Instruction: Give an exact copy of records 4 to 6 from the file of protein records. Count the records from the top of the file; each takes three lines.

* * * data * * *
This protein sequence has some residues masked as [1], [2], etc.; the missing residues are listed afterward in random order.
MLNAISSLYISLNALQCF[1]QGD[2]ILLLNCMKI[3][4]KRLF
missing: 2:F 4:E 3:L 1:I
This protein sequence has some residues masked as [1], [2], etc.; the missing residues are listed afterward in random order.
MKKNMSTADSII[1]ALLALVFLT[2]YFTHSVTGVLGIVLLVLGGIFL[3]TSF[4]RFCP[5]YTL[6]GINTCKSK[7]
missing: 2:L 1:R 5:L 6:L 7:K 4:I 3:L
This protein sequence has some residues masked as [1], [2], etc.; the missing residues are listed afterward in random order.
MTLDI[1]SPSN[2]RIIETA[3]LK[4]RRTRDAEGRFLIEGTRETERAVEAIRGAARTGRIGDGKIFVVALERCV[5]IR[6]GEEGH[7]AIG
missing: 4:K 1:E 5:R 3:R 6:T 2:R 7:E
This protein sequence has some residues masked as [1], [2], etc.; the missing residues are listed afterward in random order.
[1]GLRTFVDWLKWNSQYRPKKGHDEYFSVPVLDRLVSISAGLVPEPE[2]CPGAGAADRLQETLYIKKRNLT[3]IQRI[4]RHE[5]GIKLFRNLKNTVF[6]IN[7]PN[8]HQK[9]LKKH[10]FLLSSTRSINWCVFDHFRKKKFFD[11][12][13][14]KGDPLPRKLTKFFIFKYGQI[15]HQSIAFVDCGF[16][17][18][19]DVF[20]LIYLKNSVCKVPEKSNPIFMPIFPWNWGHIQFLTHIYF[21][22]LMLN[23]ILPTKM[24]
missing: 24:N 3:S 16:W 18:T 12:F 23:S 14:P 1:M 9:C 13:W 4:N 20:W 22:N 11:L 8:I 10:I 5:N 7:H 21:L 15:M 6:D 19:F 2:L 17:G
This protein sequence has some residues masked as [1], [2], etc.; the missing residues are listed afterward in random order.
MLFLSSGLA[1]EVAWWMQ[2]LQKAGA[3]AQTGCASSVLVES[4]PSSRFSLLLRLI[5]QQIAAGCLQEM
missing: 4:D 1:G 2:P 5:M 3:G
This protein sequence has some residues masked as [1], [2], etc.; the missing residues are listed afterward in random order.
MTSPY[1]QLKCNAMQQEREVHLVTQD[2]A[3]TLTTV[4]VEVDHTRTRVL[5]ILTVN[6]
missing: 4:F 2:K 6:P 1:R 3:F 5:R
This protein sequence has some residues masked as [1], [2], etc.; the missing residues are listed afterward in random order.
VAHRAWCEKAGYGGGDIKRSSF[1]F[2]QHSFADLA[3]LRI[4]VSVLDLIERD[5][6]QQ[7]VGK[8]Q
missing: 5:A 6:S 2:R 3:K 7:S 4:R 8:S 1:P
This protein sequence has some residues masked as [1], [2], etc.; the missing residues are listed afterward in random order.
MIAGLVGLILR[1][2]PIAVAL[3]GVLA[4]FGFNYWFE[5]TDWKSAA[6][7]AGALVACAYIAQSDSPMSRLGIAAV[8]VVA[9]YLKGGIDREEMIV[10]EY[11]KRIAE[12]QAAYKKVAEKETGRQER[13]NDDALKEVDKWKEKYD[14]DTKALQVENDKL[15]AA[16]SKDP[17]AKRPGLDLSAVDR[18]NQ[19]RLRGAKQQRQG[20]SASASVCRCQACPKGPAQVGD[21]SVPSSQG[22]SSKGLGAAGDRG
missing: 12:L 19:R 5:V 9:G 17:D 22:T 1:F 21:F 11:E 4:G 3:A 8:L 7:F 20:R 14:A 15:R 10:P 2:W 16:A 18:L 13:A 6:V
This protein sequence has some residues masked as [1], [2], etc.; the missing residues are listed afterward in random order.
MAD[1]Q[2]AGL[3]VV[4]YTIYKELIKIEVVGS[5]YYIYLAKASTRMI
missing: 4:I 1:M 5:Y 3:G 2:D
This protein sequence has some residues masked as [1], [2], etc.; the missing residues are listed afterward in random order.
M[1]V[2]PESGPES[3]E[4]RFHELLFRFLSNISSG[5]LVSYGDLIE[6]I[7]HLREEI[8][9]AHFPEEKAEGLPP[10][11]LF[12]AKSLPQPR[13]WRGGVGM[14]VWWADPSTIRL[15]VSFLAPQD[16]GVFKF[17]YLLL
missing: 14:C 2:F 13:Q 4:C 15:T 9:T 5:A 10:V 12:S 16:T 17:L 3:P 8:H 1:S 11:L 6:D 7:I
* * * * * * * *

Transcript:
This protein sequence has some residues masked as [1], [2], etc.; the missing residues are listed afterward in random order.
[1]GLRTFVDWLKWNSQYRPKKGHDEYFSVPVLDRLVSISAGLVPEPE[2]CPGAGAADRLQETLYIKKRNLT[3]IQRI[4]RHE[5]GIKLFRNLKNTVF[6]IN[7]PN[8]HQK[9]LKKH[10]FLLSSTRSINWCVFDHFRKKKFFD[11][12][13][14]KGDPLPRKLTKFFIFKYGQI[15]HQSIAFVDCGF[16][17][18][19]DVF[20]LIYLKNSVCKVPEKSNPIFMPIFPWNWGHIQFLTHIYF[21][22]LMLN[23]ILPTKM[24]
missing: 24:N 3:S 16:W 18:T 12:F 23:S 14:P 1:M 9:C 13:W 4:N 20:W 22:N 11:L 8:I 10:I 5:N 7:H 21:L 15:M 6:D 19:F 2:L 17:G
This protein sequence has some residues masked as [1], [2], etc.; the missing residues are listed afterward in random order.
MLFLSSGLA[1]EVAWWMQ[2]LQKAGA[3]AQTGCASSVLVES[4]PSSRFSLLLRLI[5]QQIAAGCLQEM
missing: 4:D 1:G 2:P 5:M 3:G
This protein sequence has some residues masked as [1], [2], etc.; the missing residues are listed afterward in random order.
MTSPY[1]QLKCNAMQQEREVHLVTQD[2]A[3]TLTTV[4]VEVDHTRTRVL[5]ILTVN[6]
missing: 4:F 2:K 6:P 1:R 3:F 5:R